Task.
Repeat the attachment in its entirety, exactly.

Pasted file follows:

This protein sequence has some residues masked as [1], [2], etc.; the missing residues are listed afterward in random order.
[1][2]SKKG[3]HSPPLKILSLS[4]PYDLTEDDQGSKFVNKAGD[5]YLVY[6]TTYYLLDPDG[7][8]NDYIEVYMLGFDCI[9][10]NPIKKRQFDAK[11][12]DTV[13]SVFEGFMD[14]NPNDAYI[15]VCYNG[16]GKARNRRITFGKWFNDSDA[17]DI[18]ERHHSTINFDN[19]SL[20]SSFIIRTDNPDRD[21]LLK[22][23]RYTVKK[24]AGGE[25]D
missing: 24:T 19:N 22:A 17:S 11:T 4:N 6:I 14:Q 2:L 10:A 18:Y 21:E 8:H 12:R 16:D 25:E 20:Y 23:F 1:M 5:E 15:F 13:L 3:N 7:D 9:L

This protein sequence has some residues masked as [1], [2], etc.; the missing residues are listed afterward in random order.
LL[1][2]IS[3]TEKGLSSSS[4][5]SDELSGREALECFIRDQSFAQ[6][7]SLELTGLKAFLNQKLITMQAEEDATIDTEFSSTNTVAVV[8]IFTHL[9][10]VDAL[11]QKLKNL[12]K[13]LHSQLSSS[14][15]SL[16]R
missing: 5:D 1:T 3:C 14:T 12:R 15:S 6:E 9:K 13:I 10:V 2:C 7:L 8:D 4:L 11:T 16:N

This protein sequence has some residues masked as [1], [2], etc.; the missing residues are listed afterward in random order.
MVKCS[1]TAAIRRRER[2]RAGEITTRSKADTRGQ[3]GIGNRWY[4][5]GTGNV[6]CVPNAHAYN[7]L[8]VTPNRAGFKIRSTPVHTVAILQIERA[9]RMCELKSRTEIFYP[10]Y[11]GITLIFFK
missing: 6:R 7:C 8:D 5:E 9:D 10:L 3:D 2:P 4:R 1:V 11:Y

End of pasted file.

This protein sequence has some residues masked as [1], [2], etc.; the missing residues are listed afterward in random order.
[1][2]SKKG[3]HSPPLKILSLS[4]PYDLTEDDQGSKFVNKAGD[5]YLVY[6]TTYYLLDPDG[7][8]NDYIEVYMLGFDCI[9][10]NPIKKRQFDAK[11][12]DTV[13]SVFEGFMD[14]NPNDAYI[15]VCYNG[16]GKARNRRITFGKWFNDSDA[17]DI[18]ERHHSTINFDN[19]SL[20]SSFIIRTDNPDRD[21]LLK[22][23]RYTVKK[24]AGGE[25]D
missing: 24:T 19:N 22:A 17:S 11:T 4:N 6:I 14:Q 2:L 10:A 18:Y 21:E 8:H 12:R 16:D 25:E 20:Y 23:F 1:M 5:E 15:F 13:L 3:N 7:D 9:L

This protein sequence has some residues masked as [1], [2], etc.; the missing residues are listed afterward in random order.
LL[1][2]IS[3]TEKGLSSSS[4][5]SDELSGREALECFIRDQSFAQ[6][7]SLELTGLKAFLNQKLITMQAEEDATIDTEFSSTNTVAVV[8]IFTHL[9][10]VDAL[11]QKLKNL[12]K[13]LHSQLSSS[14][15]SL[16]R
missing: 5:D 1:T 3:C 14:T 12:R 15:S 6:E 9:K 13:I 10:V 2:C 7:L 8:D 4:L 11:T 16:N

This protein sequence has some residues masked as [1], [2], etc.; the missing residues are listed afterward in random order.
MVKCS[1]TAAIRRRER[2]RAGEITTRSKADTRGQ[3]GIGNRWY[4][5]GTGNV[6]CVPNAHAYN[7]L[8]VTPNRAGFKIRSTPVHTVAILQIERA[9]RMCELKSRTEIFYP[10]Y[11]GITLIFFK
missing: 6:R 7:C 8:D 5:E 9:D 10:L 3:D 2:P 4:R 1:V 11:Y